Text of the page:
We see the events of the story unfolding as Hadara does, and this both strengthens the story and limits it. The material details of her world are clear and vivid, and the religion is well-developed, but her somewhat insular upbringing and limited point of view can be frustrating The presence of two non-human races in her world is something she takes for granted, for instance, but it takes the reader by surprise, and the nuances and backstory of this part of the world is never, in this first book, fully explored. And perhaps because (at least this is my impression of her) Hadara doesn't have the character or education to understand religious/political machinations and manipulations, there was a frustrating sense that lots was happening that the reader wasn't getting told. And the focus on Hadara's day by day experiences, though it did bring her vividly to life, meant that the pacing was somewhat slow--the action and tension are at times overshadowed by her introspection and mundane reality. So it won't be to everyone's taste.
That being said, since I enjoy tight character focus, and since I was fascinated by the religion that shapes Hadara's world, and since I was hooked on the mystery of the space thing, I myself was not slowed down in my reading, but turned the pages briskly and with enjoyment. Even though I wanted to shake Hadara occasionally, or draw her attention to things I wanted her to be thinking more about, I enjoyed spending time with her and look forward to her continued adventures! (and I think readers who are themselves teenage girls will not have the wanting to shake her thing but will simply be able to relate very strongly with her).
'The Temple of Doubt' defied any expectations I might have held for it. It's a young adult fantasy, but it gives us no dragons, elves, or wizard schools. The female protagonist doesn't wield a bow and arrow (or any other weapon), and she isn't caught up in an awkward love triangle between handsome but tortured rebels (or handsome but tortured supernatural monsters). Magic doesn't solve all problems, and even seems to create more problems than it solves.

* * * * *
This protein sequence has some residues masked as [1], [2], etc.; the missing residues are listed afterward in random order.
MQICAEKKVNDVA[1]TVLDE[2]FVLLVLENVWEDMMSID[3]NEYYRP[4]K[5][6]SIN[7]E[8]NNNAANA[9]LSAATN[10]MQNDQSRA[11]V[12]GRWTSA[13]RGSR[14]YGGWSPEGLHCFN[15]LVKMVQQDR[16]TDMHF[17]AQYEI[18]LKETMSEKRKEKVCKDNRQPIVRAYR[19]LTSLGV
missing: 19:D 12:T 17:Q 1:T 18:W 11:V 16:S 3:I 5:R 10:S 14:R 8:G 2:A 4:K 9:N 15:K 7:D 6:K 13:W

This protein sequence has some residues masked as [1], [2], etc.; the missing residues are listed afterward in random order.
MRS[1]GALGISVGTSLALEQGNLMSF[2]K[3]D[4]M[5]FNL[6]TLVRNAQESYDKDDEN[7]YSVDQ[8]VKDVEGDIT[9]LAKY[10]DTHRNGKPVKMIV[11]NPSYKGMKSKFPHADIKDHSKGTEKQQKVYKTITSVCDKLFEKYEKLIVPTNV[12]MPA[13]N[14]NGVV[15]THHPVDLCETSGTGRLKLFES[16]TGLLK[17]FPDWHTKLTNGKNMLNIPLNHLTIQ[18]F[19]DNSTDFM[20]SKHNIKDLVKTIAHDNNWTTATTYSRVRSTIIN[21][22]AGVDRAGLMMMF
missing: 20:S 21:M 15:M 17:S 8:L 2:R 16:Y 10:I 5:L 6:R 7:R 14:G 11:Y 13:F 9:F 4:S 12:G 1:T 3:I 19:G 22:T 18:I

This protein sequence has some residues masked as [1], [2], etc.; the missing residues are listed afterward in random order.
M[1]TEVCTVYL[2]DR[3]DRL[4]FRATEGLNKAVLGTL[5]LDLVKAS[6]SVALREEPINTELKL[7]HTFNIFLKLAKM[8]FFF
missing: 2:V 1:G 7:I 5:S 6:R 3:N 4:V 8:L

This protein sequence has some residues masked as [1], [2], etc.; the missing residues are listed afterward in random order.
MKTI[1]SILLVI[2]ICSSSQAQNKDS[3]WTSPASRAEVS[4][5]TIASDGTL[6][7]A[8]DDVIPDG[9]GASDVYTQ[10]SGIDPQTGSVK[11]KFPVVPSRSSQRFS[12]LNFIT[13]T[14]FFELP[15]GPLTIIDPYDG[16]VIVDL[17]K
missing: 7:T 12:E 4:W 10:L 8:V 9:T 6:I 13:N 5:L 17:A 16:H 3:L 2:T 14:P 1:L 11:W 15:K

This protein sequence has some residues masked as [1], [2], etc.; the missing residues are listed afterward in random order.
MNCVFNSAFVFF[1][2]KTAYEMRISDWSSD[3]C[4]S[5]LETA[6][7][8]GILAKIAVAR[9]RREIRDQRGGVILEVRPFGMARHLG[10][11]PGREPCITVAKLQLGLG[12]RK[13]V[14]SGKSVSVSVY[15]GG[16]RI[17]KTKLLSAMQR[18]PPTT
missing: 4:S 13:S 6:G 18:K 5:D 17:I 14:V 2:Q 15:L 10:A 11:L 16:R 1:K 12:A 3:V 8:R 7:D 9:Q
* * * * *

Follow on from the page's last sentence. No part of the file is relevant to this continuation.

What Ms. Levy's novel DOES give us is a strong heroine in a bad situation - a situation that gets worse by the page, forcing the young lady to use all her ingenuity and pluck to keep herself and her family alive.
From the gods-based magic system of the world of Kuldor, to its theocratic government, to the hidden, non-violent way the people rebel, 'The Temple of Doubt' presents a fantasy tale unlike any I've seen. And the ambiguities and deeper symbolism move the story into the realm of literary fiction.
What is "good" and "evil" in a world where God cannot be trusted? What recourse do people have when they reach the limits of faith, and the use of reason is denied? The priests and their superiors seem to be the "bad guys" here, but they may be the world's only hope of salvation. Hadara, our protagonist, chafes under the moral strictures of her patriarchal society - yet she is not truly a rebel at heart, and wishes to be an obedient and pious daughter.
When high prophets from the Temple of Doubt drop by Hadara's island town to investigate the arrival of a demon, her world goes to hell. Magic is thrown about, lizard-men attack, giants in armor patrol the streets, a forest burns, the priest's lay down martial law - and Hadara and her family are dead in the center of it all.
Moral questions arise throughout: the tenuous balance between science and religion (and what happens when that balance is tipped too far in the latter's favor); the choice between following one's heart and doing one's duty, and when (and to what extent) it's appropriate to do either; and the ethics of compromise in situations in which there is no clearly correct answer. The paradox of doubt that everyone - even gods - must bear.
READ THIS BOOK. It's fun, fast-paced, and reads well for the plot alone (if you're not into the deeper literary analysis). The characters are relatable, flawed but efficacious, and I found myself rooting for some and against others at different times. It takes place in a well-developed, self-contained, fully-believable world - a world that might not be as inviting to visit as, say, Hogwarts or Middle Earth, but a fascinating place that we can clearly see and experience, safe in our knowledge that our world is not (hopefully) like that. Yet.
While this story doesn't end on a cliffhanger, per se, it is clearly not over. In fact, the publishers were kind enough to include the first chapter of book 2 at the end, just to whet our appetites. So, I can't WAIT for 'The Well of Prayers'!